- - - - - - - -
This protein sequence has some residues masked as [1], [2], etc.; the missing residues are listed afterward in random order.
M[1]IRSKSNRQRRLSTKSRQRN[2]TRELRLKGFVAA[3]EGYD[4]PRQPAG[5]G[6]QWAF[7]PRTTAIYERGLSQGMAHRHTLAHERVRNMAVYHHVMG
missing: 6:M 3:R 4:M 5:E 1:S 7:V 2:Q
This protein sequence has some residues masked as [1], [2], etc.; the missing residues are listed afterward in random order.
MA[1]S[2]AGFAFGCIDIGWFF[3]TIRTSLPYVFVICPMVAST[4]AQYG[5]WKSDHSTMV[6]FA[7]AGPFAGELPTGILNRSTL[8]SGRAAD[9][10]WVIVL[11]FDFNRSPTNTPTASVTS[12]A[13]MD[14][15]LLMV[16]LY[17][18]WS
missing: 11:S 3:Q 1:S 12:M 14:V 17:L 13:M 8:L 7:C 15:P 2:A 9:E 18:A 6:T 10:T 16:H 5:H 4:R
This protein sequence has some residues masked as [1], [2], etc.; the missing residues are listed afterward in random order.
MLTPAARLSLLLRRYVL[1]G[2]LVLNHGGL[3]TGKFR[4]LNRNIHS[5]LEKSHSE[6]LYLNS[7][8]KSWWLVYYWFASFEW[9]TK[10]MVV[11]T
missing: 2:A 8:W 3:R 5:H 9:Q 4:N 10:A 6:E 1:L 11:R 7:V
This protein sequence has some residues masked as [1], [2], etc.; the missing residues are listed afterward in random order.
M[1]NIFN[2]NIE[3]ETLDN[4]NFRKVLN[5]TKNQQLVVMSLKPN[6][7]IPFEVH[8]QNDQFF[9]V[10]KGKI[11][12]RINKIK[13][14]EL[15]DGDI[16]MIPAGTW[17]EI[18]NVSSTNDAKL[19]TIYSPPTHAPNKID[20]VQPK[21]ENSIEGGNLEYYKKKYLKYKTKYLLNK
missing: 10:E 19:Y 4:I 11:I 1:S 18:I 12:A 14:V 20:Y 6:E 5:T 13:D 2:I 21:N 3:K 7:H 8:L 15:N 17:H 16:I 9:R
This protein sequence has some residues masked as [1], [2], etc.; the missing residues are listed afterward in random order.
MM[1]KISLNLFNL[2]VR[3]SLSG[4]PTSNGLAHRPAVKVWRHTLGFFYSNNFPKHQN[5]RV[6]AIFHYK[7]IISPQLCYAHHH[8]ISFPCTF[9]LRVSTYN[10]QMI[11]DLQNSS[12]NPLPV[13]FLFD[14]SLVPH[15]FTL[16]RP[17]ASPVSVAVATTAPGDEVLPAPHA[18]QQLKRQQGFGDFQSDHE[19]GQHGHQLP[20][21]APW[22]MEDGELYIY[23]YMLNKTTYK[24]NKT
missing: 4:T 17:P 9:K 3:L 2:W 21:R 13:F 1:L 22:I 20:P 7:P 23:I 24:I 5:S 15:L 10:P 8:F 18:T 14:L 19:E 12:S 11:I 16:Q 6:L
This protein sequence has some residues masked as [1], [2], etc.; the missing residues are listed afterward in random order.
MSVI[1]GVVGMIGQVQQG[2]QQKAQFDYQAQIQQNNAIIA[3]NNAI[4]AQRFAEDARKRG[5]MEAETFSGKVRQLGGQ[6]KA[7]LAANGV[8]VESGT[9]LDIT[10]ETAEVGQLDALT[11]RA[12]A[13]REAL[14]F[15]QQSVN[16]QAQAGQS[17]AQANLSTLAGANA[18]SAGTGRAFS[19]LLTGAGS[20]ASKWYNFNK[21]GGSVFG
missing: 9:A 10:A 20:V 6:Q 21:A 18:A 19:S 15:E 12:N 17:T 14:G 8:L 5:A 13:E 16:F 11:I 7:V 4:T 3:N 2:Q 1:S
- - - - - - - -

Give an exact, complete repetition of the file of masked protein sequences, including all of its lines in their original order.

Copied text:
This protein sequence has some residues masked as [1], [2], etc.; the missing residues are listed afterward in random order.
M[1]IRSKSNRQRRLSTKSRQRN[2]TRELRLKGFVAA[3]EGYD[4]PRQPAG[5]G[6]QWAF[7]PRTTAIYERGLSQGMAHRHTLAHERVRNMAVYHHVMG
missing: 6:M 3:R 4:M 5:E 1:S 7:V 2:Q
This protein sequence has some residues masked as [1], [2], etc.; the missing residues are listed afterward in random order.
MA[1]S[2]AGFAFGCIDIGWFF[3]TIRTSLPYVFVICPMVAST[4]AQYG[5]WKSDHSTMV[6]FA[7]AGPFAGELPTGILNRSTL[8]SGRAAD[9][10]WVIVL[11]FDFNRSPTNTPTASVTS[12]A[13]MD[14][15]LLMV[16]LY[17][18]WS
missing: 11:S 3:Q 1:S 12:M 14:V 17:L 13:M 8:L 7:C 15:P 2:A 9:E 18:A 6:T 10:T 16:H 5:H 4:R
This protein sequence has some residues masked as [1], [2], etc.; the missing residues are listed afterward in random order.
MLTPAARLSLLLRRYVL[1]G[2]LVLNHGGL[3]TGKFR[4]LNRNIHS[5]LEKSHSE[6]LYLNS[7][8]KSWWLVYYWFASFEW[9]TK[10]MVV[11]T
missing: 2:A 8:W 3:R 5:H 9:Q 4:N 10:A 6:E 1:L 11:R 7:V
This protein sequence has some residues masked as [1], [2], etc.; the missing residues are listed afterward in random order.
M[1]NIFN[2]NIE[3]ETLDN[4]NFRKVLN[5]TKNQQLVVMSLKPN[6][7]IPFEVH[8]QNDQFF[9]V[10]KGKI[11][12]RINKIK[13][14]EL[15]DGDI[16]MIPAGTW[17]EI[18]NVSSTNDAKL[19]TIYSPPTHAPNKID[20]VQPK[21]ENSIEGGNLEYYKKKYLKYKTKYLLNK
missing: 10:E 19:Y 4:I 11:I 1:S 18:I 12:A 14:V 20:Y 6:E 5:T 13:D 2:I 21:N 3:K 7:H 8:L 15:N 17:H 16:I 9:R
This protein sequence has some residues masked as [1], [2], etc.; the missing residues are listed afterward in random order.
MM[1]KISLNLFNL[2]VR[3]SLSG[4]PTSNGLAHRPAVKVWRHTLGFFYSNNFPKHQN[5]RV[6]AIFHYK[7]IISPQLCYAHHH[8]ISFPCTF[9]LRVSTYN[10]QMI[11]DLQNSS[12]NPLPV[13]FLFD[14]SLVPH[15]FTL[16]RP[17]ASPVSVAVATTAPGDEVLPAPHA[18]QQLKRQQGFGDFQSDHE[19]GQHGHQLP[20][21]APW[22]MEDGELYIY[23]YMLNKTTYK[24]NKT
missing: 4:T 17:P 9:K 3:L 2:W 21:R 13:F 1:L 22:I 20:P 7:P 23:I 24:I 5:S 15:L 10:P 8:F 18:T 14:L 19:E 12:S 11:I 16:Q 6:L
This protein sequence has some residues masked as [1], [2], etc.; the missing residues are listed afterward in random order.
MSVI[1]GVVGMIGQVQQG[2]QQKAQFDYQAQIQQNNAIIA[3]NNAI[4]AQRFAEDARKRG[5]MEAETFSGKVRQLGGQ[6]KA[7]LAANGV[8]VESGT[9]LDIT[10]ETAEVGQLDALT[11]RA[12]A[13]REAL[14]F[15]QQSVN[16]QAQAGQS[17]AQANLSTLAGANA[18]SAGTGRAFS[19]LLTGAGS[20]ASKWYNFNK[21]GGSVFG
missing: 9:A 10:A 20:V 6:Q 21:A 18:A 19:S 15:E 12:N 17:T 14:G 8:L 5:A 13:E 16:F 11:I 7:V 4:T 3:N 2:Q 1:S